• United States
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In which countries do you plan to deploy your solution within the next 3 years?

  • Philippines
  • United States
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What barriers currently exist for you to accomplish your goals in the next year and the next 3 years? How do you plan to overcome these barriers?

We identify three areas of potential challenges and have outlined corresponding mitigation strategies:

  • Technical (Manufacture of Devices). We have partnered with several companies to help build components of our sensor and data analytics framework. With our industry network, we are confident that we have the resources for large scale manufacture. However, these resources may not be readily available in the Philippines and in other regions. Hence, we will study the feasibility of manufacturing sensors locally in pilot areas and in similar settings. 
  • Deployment Logistics and Local Policy. Sensor installations in households and in sewers will require community buy-in and trust, and the support of local authorities to install and monitor the sensors. For these reasons, we chose pilot sites where we have existing strong connections with community leaders. Through regular open dialogues, we will closely collaborate with community leaders improve the performance of our disease surveillance system. We will document lessons learned from community engagement to identify strategies for future engagement with other communities.     
  • Financial / Market. While our surveillance system is low-cost by design, we still need to evaluate the financial viability in low-income settings, hence we will study market feasibility in our pilot sites.
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More About Your Team

What type of organisation is your solution team?

Collaboration of multiple organisations
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List any organisations that you are formally affiliated with or working for

  • University of Massachusetts Lowell (UMass Lowell)
  • Northeastern University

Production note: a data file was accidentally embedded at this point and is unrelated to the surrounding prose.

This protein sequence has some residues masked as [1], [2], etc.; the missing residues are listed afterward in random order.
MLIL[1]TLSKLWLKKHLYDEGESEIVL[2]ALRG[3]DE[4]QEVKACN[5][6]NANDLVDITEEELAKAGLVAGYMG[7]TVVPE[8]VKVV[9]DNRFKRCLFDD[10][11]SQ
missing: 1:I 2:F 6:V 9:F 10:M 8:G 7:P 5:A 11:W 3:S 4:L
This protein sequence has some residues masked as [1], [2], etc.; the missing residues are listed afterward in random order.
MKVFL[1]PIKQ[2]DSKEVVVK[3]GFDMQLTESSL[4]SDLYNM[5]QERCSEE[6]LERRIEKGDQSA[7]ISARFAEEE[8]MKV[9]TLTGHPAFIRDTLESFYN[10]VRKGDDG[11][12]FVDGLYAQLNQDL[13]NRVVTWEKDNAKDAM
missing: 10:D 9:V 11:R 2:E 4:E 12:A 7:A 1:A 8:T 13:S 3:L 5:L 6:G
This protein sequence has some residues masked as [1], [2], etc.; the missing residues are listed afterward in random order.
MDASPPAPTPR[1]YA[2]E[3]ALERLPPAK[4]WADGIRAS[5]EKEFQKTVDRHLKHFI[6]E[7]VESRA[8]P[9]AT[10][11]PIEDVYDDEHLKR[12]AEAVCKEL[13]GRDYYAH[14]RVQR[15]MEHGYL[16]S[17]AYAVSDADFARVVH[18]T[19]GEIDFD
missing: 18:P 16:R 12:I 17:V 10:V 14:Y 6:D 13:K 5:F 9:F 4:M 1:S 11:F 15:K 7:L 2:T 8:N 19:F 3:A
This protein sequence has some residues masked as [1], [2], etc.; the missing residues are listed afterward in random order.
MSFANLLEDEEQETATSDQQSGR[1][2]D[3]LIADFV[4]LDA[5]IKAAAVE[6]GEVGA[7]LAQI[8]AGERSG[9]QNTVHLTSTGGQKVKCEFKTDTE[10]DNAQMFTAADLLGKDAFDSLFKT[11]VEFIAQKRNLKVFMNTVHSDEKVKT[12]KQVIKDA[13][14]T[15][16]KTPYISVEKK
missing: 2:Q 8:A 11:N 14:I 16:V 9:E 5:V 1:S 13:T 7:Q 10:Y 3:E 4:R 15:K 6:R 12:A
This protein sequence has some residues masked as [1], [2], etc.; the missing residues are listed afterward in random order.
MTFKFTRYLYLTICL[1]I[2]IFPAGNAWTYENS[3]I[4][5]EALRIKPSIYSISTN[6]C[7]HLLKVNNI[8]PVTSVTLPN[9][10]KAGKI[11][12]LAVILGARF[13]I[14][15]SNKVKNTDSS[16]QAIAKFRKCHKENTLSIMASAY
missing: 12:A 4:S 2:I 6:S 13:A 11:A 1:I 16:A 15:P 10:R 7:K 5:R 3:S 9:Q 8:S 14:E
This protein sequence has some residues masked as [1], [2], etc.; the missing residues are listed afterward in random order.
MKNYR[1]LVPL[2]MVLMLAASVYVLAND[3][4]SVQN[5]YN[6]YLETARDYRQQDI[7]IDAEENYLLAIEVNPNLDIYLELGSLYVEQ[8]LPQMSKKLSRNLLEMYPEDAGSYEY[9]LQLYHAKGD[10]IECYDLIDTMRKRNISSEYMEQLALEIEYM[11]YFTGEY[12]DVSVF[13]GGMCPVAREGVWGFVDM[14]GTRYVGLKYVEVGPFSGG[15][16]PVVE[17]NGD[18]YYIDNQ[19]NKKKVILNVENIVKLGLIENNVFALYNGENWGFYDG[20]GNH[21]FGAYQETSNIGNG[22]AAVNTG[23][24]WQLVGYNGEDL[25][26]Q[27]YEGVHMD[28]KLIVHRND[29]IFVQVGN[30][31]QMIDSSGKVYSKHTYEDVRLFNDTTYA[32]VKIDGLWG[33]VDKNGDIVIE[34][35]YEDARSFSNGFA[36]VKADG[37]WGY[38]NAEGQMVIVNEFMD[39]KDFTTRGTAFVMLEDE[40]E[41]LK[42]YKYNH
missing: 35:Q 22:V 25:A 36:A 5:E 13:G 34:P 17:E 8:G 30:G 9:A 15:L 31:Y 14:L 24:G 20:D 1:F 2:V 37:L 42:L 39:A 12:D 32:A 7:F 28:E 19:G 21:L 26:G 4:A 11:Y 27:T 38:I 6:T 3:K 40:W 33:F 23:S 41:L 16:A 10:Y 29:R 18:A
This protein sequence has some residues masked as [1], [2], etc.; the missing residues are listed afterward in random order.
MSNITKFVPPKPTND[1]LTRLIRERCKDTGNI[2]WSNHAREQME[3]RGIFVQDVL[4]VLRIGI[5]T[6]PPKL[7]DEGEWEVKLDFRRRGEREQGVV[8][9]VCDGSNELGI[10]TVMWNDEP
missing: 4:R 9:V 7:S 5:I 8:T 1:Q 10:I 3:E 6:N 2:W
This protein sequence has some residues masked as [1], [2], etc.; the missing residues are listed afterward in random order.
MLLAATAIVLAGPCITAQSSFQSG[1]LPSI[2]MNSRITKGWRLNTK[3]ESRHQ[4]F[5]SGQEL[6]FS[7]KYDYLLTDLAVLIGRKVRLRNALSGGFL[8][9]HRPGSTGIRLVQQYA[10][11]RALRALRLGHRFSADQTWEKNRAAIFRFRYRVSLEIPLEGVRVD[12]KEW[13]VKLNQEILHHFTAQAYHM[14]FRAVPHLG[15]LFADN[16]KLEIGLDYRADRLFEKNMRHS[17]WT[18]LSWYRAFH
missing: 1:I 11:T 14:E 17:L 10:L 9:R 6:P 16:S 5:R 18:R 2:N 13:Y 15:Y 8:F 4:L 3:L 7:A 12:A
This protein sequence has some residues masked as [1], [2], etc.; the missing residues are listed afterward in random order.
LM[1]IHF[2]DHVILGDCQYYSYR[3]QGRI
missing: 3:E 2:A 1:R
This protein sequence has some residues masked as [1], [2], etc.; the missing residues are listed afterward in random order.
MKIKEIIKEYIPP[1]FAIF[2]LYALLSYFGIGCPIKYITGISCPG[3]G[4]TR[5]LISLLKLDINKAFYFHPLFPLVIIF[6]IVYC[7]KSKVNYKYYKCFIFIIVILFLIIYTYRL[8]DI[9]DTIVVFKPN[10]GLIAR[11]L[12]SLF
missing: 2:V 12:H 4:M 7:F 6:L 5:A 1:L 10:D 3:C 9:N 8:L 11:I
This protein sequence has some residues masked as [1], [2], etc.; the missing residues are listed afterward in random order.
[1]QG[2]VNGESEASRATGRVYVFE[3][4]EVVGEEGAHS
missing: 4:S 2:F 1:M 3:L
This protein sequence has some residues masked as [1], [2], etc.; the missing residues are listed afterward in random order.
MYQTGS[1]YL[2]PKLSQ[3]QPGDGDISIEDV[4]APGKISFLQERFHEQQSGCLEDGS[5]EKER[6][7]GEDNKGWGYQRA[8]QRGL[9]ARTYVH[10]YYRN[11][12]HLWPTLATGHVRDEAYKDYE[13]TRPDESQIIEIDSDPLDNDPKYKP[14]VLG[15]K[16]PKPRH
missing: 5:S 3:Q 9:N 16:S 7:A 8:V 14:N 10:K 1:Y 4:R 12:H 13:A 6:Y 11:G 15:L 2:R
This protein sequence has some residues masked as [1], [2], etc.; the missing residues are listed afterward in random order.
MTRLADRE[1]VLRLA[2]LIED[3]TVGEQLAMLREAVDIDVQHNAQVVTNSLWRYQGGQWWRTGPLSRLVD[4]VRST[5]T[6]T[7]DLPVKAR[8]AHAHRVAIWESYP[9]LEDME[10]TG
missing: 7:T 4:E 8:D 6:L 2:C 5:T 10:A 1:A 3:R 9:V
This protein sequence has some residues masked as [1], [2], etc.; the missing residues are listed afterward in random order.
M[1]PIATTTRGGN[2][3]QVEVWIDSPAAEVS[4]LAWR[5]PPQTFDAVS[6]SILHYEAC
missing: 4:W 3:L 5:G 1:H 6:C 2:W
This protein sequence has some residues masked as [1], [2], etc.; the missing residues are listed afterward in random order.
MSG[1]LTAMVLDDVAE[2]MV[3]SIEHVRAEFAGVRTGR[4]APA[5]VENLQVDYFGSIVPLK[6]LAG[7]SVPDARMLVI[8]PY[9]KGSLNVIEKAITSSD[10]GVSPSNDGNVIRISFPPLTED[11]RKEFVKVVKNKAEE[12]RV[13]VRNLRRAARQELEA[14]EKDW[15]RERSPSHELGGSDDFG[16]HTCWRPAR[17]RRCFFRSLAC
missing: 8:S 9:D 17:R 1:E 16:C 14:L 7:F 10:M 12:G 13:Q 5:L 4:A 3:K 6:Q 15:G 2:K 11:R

• University of the Philippines
  • Cuebiq


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Partnership & Growth Opportunities

Why are you applying to The Trinity Challenge?

Infectious disease outbreaks exert tremendous socioeconomic and health burdens on societies. Effective disease surveillance systems, particularly in vulnerable and underserved communities, can help detect potential outbreaks before they spiral out of control and cost lives and livelihoods. The support from Trinity Challenge can help build field-deployable units of the CAWM and e-Nose sensors system and implement the pilot test for COVID-19 surveillance in 4 local communities in the United States and the Philippines, which eventually can be scaled up for real-time identification and early warning of potential disease outbreaks in human populations.

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What organisations would you like to partner with, why, and how would you like to partner with them?

Thank you, Trinity has connected UMass Lowell with Trinity Members, Northeastern University and Cuebiq, with whom we partnered in this proposed solution. 

In addition, we plan to partner with Facebook and Google to implement our solution. Our machine learning models and algorithms will require integrating data measurements from our sensor network with other relevant supporting data to model disease spread and identify at-risk communities. These data include but are not limited to: climate data, demographic profiles, population maps, case reports from local health centers, and community behavior (e.g., mobility). Facebook, through its Data for Good initiative, collects and maintains several datasets and tools, including Movement Range Maps, Disease Prevention Maps, and COVID-19 AI forecasting tools,  which are useful in tracking movement and disease spread. Custom local data for our pilot sites can be accessible through partnership with Facebook. Google, through its Cloud Public Datasets program, hosts a suite of COVID-19 related datasets on climate, socio-economic metrics, health, and mobility that can help train/update our machine learning models and algorithms.  

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Solution Team